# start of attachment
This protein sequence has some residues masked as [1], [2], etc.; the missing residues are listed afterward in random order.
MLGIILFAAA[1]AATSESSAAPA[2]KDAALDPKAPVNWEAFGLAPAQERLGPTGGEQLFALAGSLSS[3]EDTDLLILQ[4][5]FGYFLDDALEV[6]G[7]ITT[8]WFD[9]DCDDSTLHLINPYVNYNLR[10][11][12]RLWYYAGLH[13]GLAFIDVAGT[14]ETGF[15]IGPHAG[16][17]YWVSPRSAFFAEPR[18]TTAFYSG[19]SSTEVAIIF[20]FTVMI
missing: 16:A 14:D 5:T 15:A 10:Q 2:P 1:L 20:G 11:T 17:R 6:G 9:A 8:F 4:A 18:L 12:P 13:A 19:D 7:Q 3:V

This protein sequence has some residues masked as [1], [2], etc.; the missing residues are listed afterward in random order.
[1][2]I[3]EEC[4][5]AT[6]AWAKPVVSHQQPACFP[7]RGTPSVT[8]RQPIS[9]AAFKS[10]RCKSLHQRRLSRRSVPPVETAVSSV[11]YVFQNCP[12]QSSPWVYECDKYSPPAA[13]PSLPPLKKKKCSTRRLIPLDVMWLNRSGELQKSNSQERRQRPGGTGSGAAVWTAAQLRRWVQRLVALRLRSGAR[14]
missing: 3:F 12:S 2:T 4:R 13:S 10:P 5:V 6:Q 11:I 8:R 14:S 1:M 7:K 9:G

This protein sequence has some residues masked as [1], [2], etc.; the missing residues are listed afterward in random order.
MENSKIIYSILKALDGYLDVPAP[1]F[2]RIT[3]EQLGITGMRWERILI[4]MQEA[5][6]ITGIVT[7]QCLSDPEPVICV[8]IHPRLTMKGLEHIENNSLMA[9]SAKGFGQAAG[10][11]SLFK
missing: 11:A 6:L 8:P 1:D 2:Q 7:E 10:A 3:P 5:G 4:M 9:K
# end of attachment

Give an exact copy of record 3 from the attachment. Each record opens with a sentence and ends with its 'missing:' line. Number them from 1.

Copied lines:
This protein sequence has some residues masked as [1], [2], etc.; the missing residues are listed afterward in random order.
MENSKIIYSILKALDGYLDVPAP[1]F[2]RIT[3]EQLGITGMRWERILI[4]MQEA[5][6]ITGIVT[7]QCLSDPEPVICV[8]IHPRLTMKGLEHIENNSLMA[9]SAKGFGQAAG[10][11]SLFK
missing: 11:A 6:L 8:P 1:D 2:Q 7:E 10:A 3:P 5:G 4:M 9:K